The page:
BREATHE (Andy Serkis, 2017)

7D844B26-954D-46F4-AD61-CEEAFA532250

In another (desperate?) bid for an Oscar nomination, Andrew Garfield has moved on from playing a real-life man of faith battling enemy soldiers without the use of a gun to a real-life faith-challenged man battling polio and its debilitating side effects with just a respirator. Unlike his performance in Hacksaw Ridge though, this one seemed to be a result of watching Eddie Redmayne in The Theory of Everything one too many times (something I was guilty of as well).

Claire Foy (looking very much like Adele’s older sister) as his patient and devoted wife fared significantly better. She had a fantastic scene where she stormed down a hill after being accused that she saw her husband as a burden and it made me want to do a catch-up on the first season of The Crown.

Although this biopic was clearly well-intentioned and made to be inspirational, the central love story just felt very bland. The only source of tension was when a kid and his dog accidentally unplugged the breathing device and even that scene had me giggling because of the clunky way it was handled. I’m definitely going straight to hell.

Rating: ★★☆☆☆

DUNKIRK (Christopher Nolan, 2017)

IMG_3495

SPOILER ALERT!!

My notes on Dunkirk:

1. In one of the last few scenes of this movie, a young soldier woke up from his deep slumber, oblivious to everything that happened around him (and outside of his safety blanket slash uniform). In some absurd way, I actually envied that man because I was trying my best not to fall asleep amidst the blatant monotony that I was watching onscreen. I was also glad that Christopher Nolan finally learned how to edit his films below the two hour running mark because I felt every single minute of this one.

2. To be fair, it seemed like its main purpose was to give the audience the full war experience (but why??) and it succeeded in that aspect. I could easily picture Nolan invoking the iconic Gretchen Barretto as Victoria Valera: “You want war? I’ll give you war!!” And he did.

The excellent sound design, mostly composed of bullets whizzing from all directions and multiple random explosions, made me want to duck along with the troops. One of the sequences that I particularly liked involved some sort of ripple effect on a beach after a bombing that culminated with lots of sand flying directly to the screen. It was so realistic that I felt the need to brush off some imaginary grains that flew into my hair.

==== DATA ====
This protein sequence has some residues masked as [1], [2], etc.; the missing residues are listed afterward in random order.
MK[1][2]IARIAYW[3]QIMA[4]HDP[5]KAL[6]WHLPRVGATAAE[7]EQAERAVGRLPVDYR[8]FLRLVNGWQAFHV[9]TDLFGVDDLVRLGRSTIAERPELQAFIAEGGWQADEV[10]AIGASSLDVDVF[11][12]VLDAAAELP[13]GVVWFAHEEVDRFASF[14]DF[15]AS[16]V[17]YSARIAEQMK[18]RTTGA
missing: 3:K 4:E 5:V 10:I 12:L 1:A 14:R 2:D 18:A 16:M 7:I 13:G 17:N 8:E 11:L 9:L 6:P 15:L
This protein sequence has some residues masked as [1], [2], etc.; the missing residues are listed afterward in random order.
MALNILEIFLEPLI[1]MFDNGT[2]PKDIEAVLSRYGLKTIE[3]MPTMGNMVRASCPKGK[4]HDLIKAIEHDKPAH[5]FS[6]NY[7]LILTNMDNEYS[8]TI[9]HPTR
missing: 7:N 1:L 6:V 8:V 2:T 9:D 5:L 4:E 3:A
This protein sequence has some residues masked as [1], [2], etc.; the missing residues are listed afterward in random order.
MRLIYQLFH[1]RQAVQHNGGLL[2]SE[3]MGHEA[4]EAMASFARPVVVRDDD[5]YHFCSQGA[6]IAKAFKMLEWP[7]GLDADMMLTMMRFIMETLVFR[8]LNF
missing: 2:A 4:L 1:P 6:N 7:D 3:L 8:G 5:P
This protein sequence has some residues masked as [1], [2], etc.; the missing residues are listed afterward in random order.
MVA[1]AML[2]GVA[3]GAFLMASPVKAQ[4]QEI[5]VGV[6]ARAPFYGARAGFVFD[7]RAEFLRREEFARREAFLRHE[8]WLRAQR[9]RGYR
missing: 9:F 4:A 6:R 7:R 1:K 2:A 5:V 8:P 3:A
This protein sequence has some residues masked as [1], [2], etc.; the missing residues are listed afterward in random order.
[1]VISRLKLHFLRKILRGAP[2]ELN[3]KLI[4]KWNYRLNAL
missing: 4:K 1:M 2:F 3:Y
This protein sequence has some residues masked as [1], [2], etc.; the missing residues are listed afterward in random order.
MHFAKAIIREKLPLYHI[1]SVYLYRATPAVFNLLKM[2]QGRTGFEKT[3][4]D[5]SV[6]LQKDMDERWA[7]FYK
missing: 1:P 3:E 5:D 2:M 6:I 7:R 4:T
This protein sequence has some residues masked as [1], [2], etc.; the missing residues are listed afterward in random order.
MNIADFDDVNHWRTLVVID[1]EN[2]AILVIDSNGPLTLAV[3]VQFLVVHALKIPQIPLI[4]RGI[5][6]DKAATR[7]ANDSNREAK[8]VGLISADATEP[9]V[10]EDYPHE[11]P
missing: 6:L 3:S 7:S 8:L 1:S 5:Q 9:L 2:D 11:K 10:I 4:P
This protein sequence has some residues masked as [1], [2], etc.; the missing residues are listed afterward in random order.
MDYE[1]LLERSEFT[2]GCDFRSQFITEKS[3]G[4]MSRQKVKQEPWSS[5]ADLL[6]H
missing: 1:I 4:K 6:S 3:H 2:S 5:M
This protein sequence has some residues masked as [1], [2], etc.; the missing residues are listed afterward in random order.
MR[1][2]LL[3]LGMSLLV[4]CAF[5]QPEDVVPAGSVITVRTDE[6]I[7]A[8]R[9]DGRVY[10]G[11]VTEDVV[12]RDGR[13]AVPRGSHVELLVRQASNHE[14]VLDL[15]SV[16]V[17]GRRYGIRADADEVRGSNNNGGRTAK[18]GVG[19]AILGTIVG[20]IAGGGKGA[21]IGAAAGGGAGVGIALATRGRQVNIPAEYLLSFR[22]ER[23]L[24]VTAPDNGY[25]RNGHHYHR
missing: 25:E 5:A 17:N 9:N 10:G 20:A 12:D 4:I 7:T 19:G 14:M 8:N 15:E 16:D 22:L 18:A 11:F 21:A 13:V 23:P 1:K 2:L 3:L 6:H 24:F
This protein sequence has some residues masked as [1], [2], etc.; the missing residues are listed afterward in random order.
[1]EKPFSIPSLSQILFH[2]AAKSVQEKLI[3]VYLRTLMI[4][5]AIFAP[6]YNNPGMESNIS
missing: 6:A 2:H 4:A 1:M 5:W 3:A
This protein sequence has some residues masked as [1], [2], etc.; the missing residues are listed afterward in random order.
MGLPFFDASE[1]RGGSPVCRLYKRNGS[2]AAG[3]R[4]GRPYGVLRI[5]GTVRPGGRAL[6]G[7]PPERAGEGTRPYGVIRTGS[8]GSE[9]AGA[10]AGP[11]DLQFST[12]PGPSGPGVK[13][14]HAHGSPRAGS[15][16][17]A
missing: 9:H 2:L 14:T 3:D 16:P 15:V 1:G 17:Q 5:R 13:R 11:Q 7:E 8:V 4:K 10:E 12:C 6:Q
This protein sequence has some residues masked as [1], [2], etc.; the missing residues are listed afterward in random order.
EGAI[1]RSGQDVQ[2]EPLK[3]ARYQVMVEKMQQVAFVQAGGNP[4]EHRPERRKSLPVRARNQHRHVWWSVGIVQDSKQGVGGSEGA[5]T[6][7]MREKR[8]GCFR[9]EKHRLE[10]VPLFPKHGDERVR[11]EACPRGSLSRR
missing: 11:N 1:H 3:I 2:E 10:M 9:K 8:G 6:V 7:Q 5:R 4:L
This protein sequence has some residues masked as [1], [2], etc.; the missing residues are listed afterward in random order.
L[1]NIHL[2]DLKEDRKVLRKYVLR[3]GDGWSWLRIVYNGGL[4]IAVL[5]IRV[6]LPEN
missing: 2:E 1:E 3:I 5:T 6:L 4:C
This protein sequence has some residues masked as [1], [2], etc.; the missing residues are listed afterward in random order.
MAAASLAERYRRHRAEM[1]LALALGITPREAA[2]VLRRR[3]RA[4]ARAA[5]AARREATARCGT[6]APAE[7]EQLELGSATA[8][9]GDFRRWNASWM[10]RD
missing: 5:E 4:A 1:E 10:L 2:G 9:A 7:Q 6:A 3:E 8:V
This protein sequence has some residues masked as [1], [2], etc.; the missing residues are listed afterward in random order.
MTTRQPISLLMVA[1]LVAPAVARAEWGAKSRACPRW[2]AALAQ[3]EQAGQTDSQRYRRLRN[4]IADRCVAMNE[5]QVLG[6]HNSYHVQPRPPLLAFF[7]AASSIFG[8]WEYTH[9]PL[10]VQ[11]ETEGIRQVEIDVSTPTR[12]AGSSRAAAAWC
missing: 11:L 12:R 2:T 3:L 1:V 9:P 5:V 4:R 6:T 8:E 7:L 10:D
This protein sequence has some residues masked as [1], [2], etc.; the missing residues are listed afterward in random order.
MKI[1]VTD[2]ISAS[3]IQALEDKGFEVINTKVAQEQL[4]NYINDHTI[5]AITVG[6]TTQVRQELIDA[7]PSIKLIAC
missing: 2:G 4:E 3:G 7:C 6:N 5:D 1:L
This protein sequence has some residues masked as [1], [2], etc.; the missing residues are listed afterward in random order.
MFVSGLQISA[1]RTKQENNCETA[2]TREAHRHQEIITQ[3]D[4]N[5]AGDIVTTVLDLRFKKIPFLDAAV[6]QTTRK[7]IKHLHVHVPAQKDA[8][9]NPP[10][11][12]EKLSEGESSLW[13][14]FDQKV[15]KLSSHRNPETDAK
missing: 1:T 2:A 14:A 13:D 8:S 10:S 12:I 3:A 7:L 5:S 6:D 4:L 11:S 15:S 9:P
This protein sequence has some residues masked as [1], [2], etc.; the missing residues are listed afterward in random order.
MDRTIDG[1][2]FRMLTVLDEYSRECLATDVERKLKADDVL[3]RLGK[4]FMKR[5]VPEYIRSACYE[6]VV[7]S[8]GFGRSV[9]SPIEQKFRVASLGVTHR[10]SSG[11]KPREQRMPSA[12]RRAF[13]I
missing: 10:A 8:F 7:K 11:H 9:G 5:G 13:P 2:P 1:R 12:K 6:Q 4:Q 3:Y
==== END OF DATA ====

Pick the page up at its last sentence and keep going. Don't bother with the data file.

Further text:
Visual and aural feast, I tell you.

3. I should have done a more thorough cleaning of my ears before leaving home because those thick accents were just too hard to understand (and this was already considering that the movie had very minimal dialogue). Subtitles please!!

4. One of my favorite films of all time had a short (yet brilliant) Dunkirk sequence as well. Go watch Atonement.

5. Inasmuch as I adored Hans Zimmer, his scoring here was just relentless. It felt like he wanted to dictate how the audience should feel in every scene, very much like canned laughs in a sitcom (“O guys, prepare na kayo kasi exciting part na ‘to ayan na ang pounding music…”).

6. I just learned that one stretcher takes the place of seven standing men on a ship. It was heartbreaking to hear a commander ask how many more of the wounded would need to be transported. If Andrew Garfield was here, this wouldn’t even be a question.

7. I guess the overall feeling of emotional detachment stemmed from the lack of back story for its characters. It was just hard to completely empathize with any single one of them because they merely served as pawns in the backdrop of a prominent war (made more evident when all the recognizable names survived). Which was good news for Harry Styles, who was probably cast as the Hollywood equivalent of Ronnie Alonte.

8. “He’s not himself. He may never be himself again.” We were all survivors when the end credits rolled.

Rating: ★★★☆☆

HACKSAW RIDGE (Mel Gibson, 2016)

IMG_1691

SPOILER ALERT!!

My notes on Hacksaw Ridge:

1. I would usually go into an epileptic seizure whenever a blatantly religious film would smack me over the head with its outright themes of spirituality and salvation (refer to The Shack). Now here was the story of a soldier with such unwavering faith that he didn’t want to compromise his beliefs and principles (no to guns!) while trying to survive in Okinawa during bloody World War II. His only weapon of choice? Trust in God’s saving grace.

All of these should have easily resulted to an emergency room visit, but it surprisingly converted me into being a believer instead. Kindness in the face of adversity? Bravery even with the lack of power? Heroism amidst all evil? My faith in humanity was restored yet again all thanks to my new pastor Mel Gibson.

2. Early in the film, we got a glimpse on the kind of person Desmond Doss (Andrew Garfield, in a career-defining performance) really was. It didn’t come as a surprise when he later mentioned, “I don’t know how I’m going to live with myself if I don’t stay true to what I believe.” And he did, in the process defying his violent father, his doubting colleagues, his arrogant superiors, and very much the odds of survival in war, while ultimately saving 75 more soldiers just on the strength of his faith alone.

It would be easy to dismiss this as the Hollywood version of the real story, but the basic facts could not be contested. Hearing the real Desmond recall his grueling experiences was just too much for my jaded heart to bear. In one scene, he visited his fallen comrades’ graves after being awarded a Medal of Honor (a first for a conscientious objector) and he simply said, “The real heroes are buried here”.

I ended up flooding the entire row J of CommerceCenter Cinema 2.

3. I honestly almost gave up on this after the first twenty minutes because it was initially headed into pure melodramatic territory with the domestic abuse plot before it veered into a sappy romance complete with a cloying proposal scene. Thank heavens Desmond was immediately sent to war because I definitely did not pay for a Nicholas Sparks adaptation.